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Originally Posted by Tomas2 View Post
I am not a mix engineer, rather infrastructure design and calibrations.

Since i don't actually mix the content, it would be nice if someone would ask forum member (i believe) 'filmmixer' to join this conversation. There are many examples of world class HT remasters contrived from the original theatrical stems.

Music as well, the dts remasters for Steely Dan 'Gaucho' and Sting 'Brand New Day' are simply sublime. You can't paint the entire industry ignorant because there are a few lacking production efforts
Floyd posted before me. In response to your post, I would say the inverse is also true. You can't use some isolated instances of good mixes to say the industry is doing great work.


Again I am just regurgitating what I have read and listened to. I don't have any first hand knowledge, so I will bow to people with more experience.

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post #1847 of 2533 Old 06-23-2017, 03:54 PM
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Originally Posted by awediophile View Post
Here's an excerpt from one of the last things I saw FilmMixer post. I suggest clicking through for the context, which was a post from me:

Hmm....
This is interesting. Nobody seems to mention that those "larger mixing stages" were X-curve calibrated, meaning that the mixers were not hearing the same spectrum that HT listeners hear. Getting out of them is clearly a good idea. However, I still have heard reports of smaller repurposing facilities - and indeed home theaters (!!!!) being X-curve calibrated.

It is a most unfortunate situation when the system that creates soundtracks does so in a manner that is only addressing cinema audiences. Even then, as has been well demonstrated, there are serious inconsistencies. However the calibration target for cinema sound is incompatible with home audio systems, unless somebody listens through HT-like systems and makes adjustments. The reverse is also true. Cinemas are not rolling in cash these days and look for ways to fill seats. Some of them show operas, concerts, sports, etc. all of which were created in non-X-curve circumstances and reports are that at least some customers notice the difference. The pictures are spectacular but the audio is mediocre.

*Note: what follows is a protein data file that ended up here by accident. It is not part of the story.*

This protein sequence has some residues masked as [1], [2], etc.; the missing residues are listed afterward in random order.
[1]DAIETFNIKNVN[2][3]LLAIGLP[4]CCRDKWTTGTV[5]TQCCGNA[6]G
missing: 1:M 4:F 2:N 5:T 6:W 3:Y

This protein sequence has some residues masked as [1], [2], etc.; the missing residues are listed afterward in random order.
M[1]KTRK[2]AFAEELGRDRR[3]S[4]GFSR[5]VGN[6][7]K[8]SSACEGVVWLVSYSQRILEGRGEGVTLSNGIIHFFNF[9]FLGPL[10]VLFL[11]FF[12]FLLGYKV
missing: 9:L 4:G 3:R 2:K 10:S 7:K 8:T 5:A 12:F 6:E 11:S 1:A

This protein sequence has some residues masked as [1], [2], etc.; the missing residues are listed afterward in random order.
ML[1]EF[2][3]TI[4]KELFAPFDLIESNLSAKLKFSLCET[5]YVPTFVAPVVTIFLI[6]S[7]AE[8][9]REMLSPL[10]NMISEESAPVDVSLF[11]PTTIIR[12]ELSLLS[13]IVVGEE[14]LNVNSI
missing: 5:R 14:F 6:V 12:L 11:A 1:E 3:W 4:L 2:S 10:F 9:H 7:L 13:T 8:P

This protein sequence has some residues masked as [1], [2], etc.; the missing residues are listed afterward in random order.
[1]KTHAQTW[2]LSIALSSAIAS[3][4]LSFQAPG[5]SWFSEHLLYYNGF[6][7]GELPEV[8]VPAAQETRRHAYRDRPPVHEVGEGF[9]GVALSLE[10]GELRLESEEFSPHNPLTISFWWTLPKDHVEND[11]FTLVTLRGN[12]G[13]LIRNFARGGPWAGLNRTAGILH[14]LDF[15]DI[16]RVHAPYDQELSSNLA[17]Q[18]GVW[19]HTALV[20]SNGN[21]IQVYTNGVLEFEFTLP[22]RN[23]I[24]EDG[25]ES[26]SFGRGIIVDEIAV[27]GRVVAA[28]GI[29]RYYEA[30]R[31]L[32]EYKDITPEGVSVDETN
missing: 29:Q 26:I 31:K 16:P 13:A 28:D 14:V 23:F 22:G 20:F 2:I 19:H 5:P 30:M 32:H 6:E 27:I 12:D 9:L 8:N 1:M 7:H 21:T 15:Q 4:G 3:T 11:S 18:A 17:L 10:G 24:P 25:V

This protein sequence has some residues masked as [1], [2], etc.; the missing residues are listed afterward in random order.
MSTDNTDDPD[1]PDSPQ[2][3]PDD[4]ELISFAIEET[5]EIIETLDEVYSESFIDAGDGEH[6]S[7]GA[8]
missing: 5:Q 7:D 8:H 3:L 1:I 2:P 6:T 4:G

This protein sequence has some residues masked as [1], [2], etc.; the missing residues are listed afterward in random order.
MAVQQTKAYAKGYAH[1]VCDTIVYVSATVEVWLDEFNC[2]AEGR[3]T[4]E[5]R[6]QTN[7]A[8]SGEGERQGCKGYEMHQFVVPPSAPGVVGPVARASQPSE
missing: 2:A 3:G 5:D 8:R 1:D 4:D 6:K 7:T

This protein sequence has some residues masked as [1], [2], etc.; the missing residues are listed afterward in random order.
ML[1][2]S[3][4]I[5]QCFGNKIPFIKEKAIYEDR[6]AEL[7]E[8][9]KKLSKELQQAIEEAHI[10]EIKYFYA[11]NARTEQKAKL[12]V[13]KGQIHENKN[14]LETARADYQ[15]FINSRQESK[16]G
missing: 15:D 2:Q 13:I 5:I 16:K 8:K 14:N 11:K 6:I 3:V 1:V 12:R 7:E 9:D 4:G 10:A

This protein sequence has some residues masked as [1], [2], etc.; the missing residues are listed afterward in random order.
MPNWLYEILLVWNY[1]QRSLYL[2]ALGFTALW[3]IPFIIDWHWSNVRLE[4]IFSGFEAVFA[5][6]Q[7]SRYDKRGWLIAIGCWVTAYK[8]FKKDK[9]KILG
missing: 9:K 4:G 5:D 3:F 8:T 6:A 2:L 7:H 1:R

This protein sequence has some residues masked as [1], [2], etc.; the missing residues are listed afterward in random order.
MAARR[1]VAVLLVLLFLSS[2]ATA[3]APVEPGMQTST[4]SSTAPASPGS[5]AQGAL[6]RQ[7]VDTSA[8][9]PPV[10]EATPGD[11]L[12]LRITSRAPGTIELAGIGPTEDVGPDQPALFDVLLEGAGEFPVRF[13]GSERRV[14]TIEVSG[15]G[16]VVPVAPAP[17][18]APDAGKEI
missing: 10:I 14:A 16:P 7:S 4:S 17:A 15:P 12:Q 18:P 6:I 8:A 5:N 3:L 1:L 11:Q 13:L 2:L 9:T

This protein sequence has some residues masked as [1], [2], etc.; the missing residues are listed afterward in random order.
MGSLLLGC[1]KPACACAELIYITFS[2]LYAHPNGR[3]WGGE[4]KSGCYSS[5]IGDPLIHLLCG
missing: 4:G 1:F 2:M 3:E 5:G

We need to get on the same page.
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post #1848 of 2533 Old 06-23-2017, 04:29 PM
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The remix for DVD/Bluray release does not implement the X-curve. The original theatrical mix can be included but there is a separate remastered HT production as well. Typically done in a near/midfield configuration per ITU-R (recommendations).

Per my previous post, 85 dBSPL @ -20 dBFS is not always implemented for good reason. If one is interested why, they can easily search Bob Katz K-metering for an in depth understanding how DR compression is properly implemented.

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post #1849 of 2533 Old 06-23-2017, 04:34 PM
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Here:

https://en.m.wikipedia.org/wiki/K-system
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post #1850 of 2533 Old 06-23-2017, 06:09 PM
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This is interesting. Nobody seems to mention that those "larger mixing stages" were X-curve calibrated, meaning that the mixers were not hearing the same spectrum that HT listeners hear. Getting out of them is clearly a good idea. However, I still have heard reports of smaller repurposing facilities - and indeed home theaters (!!!!) being X-curve calibrated.